When Baron Victor von Rosen first brought attention to the importance of Ibn Quzman‘s manuscript at the library of Saint Petersburg in the 1880s, new studies could finally hail him as the most famous poet of al-Andalus (the territories of Spain, Portugal and France which were under Muslim rule between 711 and 1492, until the Spanish reconquest). Muhammad ibn Abd al-Malik ibn Quzman was born in Córdoba around 1078 and died there in 1160. What we know about his life is generally to be found in his works, his famous poems. But that is not much; He lives in a period of transition, in the heart of the Arab dominance in Spain. He gets to experience the historical context of the reign of the Almoravids and witnesses the beginning of the reign of the dynasty of the Almohads. And even though we know little of his life, anecdotes of the way of life of the time make of his collections a great historical and cultural heritage.
He used to describe himself as a tall, blond guy with bright blue eyes who did not know much about anything. Actually, he had studied lots of subjects, from law to philosophy, and travelled throughout Andalusia for many years, collecting anecdotes he would then morph into written art. As for poetry itself, Ibn Quzman had studied classical Arabian poetry and part of his literary production would be similar to such traditional canon, but it is with his reinvention of the zéjel, a type of verse which had been first implemented by poet Ibn Bayya, that he achieves his level of importance in the history of Spanish literature. His poems are in dialectal form, and themes would not vary much from those of classical Arabian poetry, except for the fact that he would add a humourous twist to it.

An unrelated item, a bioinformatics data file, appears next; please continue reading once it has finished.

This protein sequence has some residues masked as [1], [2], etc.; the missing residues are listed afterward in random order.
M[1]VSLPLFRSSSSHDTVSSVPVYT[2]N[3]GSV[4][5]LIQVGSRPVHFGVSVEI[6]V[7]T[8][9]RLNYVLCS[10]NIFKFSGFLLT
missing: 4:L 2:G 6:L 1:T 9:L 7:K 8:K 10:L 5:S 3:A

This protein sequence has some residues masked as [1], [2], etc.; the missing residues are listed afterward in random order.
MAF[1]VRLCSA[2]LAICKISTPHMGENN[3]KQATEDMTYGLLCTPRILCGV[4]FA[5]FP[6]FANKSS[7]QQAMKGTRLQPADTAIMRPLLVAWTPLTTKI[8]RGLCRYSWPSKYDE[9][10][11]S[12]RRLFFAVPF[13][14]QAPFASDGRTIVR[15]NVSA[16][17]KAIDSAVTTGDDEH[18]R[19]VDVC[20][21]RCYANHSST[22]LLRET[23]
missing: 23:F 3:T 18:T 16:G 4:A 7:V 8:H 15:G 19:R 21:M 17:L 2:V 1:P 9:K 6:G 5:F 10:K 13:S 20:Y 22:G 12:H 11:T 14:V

Not only does his poetry help us understand the historical context of al-Andalus (some of his most popular works include a song about Alfonso the Battler, the king of Aragon and Navarre who fought against the Muslims during the Reconquista), but it also makes us aware of the social and cultural landscape of that part of Spain in the Middle Ages. Berber women, hostlers and muleteers are only some of the numerous characters of whom Quzman tells us about in his songs. As a matter of fact, similar characters and situations appear in future literary works which will become traditional in the history of Spanish literature, mainly in the picaresque genre.
In fact, Quzman literally influenced both his contemporaries and those who write in the following centuries (for instance, the anonymous author of “La vida de Lazarillo de Tormes y de sus fortunas y adversidades“, written in the 16th century) because the troubadour tradition which eventually becomes his way of life, gradually enters part of his tales. There, fantasy and reality mingle with a humor typical of the Spanish culture we know today.
Sometimes, authors who lived in such remote age, do not seem to have much in common with us and with what we know today. Yet, it is precisely for this apparent diversity that we must try and learn more. We would soon find that there are the roots of our contemporary culture.